National

Bones not abductee's: Japan

Conclusion puts Pyongyang's credibility in doubt

In a finding that raises serious doubts over the credibility of Pyongyang’s accounts of the kidnapping of Japanese nationals, authorities in Tokyo have concluded that bones North Korea claims are the remains of Kaoru Matsuki are probably not his.

Matsuki is one of more than a dozen Japanese abducted by North Korean agents in the late 1970s and early 1980s.

Japan will request that North Korea conduct further investigations and provide information on the whereabouts of eight abductees, including Matsuki, whom Pyongyang claims have died, Chief Cabinet Secretary Yasuo Fukuda told a news conference Tuesday.

“We hope (North Korea) will promptly respond in good faith,” Fukuda said.

Japan may dispatch another fact-finding team to North Korea to collect more evidence about the fate of the eight, he said. The previous team visited Pyongyang about a month ago.

But Fukuda indicated Japan has no immediate plans to lodge a protest with Pyongyang for providing the wrong remains.

North Korea told the first Japanese fact-finding mission that it could not be completely certain that the bones were Matsuki’s because they had been washed away in a flood, recovered later and cremated for a second time, but that they appeared to be his.

The government said earlier this month that a DNA analysis of the bones could not prove that the remains belonged to Matsuki due to serious heat damage as a result of multiple cremations.

Masatsugu Hashimoto, a dental specialist who studied the left upper jaw bones, said they apparently belong to a woman over the age of 60 and are incompatible with a man of Matsuki’s build, as the size of the jaw and teeth are relatively small.

North Korea claims Matsuki died in a traffic accident in 1996 at the age of 43. But the dental sockets of the remains were too shallow for someone of that age, Hashimoto said.

Hashimoto also compared the teeth with an X-ray of the teeth of Matsuki’s sister as the size of a person’s teeth is inherited. He determined that the remains are probably not those of Matsuki, whose relatives generally have big teeth and deep dental sockets.

The findings have added to the serious doubts Japanese officials have expressed about Pyongyang’s explanations about the abductees North Korea claims are dead.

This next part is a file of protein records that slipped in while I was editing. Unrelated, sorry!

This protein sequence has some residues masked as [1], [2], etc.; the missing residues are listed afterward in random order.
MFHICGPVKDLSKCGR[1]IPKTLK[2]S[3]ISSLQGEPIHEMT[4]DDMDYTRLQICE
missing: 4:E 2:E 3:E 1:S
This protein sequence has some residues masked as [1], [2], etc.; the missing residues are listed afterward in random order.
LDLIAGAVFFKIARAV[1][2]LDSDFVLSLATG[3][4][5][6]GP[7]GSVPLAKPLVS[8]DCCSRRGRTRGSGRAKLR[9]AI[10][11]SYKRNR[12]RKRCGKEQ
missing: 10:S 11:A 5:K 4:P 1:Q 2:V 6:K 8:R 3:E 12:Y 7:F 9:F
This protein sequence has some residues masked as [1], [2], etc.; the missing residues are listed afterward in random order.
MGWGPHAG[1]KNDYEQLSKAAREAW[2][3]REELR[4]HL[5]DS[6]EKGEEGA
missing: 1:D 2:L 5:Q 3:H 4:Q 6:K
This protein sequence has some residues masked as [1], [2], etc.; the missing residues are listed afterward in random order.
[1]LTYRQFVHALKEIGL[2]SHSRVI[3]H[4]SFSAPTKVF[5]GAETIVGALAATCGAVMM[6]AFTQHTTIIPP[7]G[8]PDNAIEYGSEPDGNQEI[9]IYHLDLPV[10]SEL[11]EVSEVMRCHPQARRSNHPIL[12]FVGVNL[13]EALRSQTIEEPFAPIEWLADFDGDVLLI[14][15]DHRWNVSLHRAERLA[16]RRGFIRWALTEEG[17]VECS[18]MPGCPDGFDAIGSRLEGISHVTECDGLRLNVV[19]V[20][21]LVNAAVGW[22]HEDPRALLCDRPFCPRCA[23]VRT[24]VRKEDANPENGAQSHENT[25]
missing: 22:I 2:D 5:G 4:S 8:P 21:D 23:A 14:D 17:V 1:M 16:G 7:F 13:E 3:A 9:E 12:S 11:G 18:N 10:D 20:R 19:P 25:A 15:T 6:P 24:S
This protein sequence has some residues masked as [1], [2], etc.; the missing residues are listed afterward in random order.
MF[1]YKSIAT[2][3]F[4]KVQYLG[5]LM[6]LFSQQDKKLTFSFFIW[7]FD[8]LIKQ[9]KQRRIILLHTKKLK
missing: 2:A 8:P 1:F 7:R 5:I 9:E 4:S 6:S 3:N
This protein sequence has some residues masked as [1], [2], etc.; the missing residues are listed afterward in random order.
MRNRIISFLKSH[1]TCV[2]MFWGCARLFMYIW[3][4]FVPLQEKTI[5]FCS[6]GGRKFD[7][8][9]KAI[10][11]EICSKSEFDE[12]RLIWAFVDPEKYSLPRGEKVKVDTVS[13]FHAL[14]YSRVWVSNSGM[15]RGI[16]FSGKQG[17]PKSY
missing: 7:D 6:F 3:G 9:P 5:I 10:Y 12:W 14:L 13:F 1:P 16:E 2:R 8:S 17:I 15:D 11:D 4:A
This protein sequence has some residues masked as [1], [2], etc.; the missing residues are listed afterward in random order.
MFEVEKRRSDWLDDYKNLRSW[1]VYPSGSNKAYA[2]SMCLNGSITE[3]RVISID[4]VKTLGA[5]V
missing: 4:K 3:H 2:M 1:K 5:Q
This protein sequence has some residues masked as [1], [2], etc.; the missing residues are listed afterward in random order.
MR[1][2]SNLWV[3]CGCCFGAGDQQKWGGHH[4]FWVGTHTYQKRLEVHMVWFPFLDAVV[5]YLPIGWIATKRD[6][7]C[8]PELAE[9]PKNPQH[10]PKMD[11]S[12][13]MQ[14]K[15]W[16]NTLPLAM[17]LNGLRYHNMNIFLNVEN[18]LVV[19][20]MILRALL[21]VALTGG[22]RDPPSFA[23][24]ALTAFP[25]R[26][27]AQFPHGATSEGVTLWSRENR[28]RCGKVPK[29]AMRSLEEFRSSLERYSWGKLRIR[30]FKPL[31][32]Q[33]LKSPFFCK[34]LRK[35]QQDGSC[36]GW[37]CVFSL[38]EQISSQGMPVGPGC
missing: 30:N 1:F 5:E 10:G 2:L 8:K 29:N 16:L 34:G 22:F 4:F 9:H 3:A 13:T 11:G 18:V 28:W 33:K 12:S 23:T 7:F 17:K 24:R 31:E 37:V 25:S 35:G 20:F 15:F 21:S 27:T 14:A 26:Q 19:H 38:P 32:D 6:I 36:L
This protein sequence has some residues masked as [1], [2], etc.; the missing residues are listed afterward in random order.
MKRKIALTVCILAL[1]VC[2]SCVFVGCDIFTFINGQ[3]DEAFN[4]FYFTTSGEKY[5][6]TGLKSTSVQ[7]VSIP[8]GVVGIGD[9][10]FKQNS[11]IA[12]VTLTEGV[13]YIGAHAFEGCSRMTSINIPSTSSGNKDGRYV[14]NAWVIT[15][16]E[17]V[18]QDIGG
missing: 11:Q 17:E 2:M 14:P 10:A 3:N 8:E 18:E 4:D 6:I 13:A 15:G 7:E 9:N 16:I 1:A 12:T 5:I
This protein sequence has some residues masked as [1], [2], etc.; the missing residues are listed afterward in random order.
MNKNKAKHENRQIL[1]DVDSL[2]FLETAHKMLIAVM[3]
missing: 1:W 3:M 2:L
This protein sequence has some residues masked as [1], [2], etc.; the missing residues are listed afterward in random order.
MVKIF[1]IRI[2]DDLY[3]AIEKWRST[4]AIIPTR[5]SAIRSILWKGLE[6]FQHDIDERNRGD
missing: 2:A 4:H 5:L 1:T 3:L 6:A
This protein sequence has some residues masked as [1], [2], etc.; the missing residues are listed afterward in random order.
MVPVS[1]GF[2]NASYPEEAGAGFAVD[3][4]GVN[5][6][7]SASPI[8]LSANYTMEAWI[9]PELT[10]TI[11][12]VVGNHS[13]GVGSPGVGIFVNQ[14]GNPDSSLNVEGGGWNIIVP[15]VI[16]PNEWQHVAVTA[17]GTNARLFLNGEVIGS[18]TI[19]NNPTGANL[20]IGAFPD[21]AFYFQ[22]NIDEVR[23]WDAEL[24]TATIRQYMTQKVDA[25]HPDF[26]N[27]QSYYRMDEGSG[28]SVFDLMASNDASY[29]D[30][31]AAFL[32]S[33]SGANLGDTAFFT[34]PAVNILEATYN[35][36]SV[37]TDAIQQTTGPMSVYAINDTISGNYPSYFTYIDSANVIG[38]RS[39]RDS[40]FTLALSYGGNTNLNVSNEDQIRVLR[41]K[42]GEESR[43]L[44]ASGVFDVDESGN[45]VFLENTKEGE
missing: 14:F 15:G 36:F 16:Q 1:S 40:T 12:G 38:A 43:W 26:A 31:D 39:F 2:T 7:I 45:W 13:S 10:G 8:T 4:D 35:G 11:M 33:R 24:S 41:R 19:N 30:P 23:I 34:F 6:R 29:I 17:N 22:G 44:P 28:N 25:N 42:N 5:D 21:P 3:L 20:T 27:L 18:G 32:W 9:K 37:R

Foreign Minister Yoriko Kawaguchi said at a separate news conference that her ministry intends to take up the new development in talks with North Korea, including normalization talks.

During the previous round of normalization talks, held in late October in Kuala Lumpur, Japan presented North Korea with a list of more than 100 points over which it expressed doubts in response to Pyongyang’s explanations, mainly concerning the fate of missing Japanese, and demanded an early response.

Home affairs minister Toranosuke Katayama urged the Foreign Ministry to take a firm stance toward North Korea, saying the abductions were acts of state terrorism that violate Japanese and international laws.

“If (North Korea) wants to hold normalization talks, it must also make efforts so that the other party can trust it,” Katayama said at a later news conference. “The situation is not one that can convince the Japanese public.”

Matsuki disappeared in Spain in 1980 at the age of 26 with another Japanese, Toru Ishioka, who is also reported to have died in North Korea.

The fact-finding team at the beginning of October brought back several samples of the bones that North Korea claims are those of Matsuki. Pyongyang said it could not supply the remains of the other seven, claiming most had been washed away in floods.

The eight are among the 13 Japanese whom Pyongyang has admitted abducting or luring to North Korea between 1977 and 1983. The five others were allowed to return to Japan last month.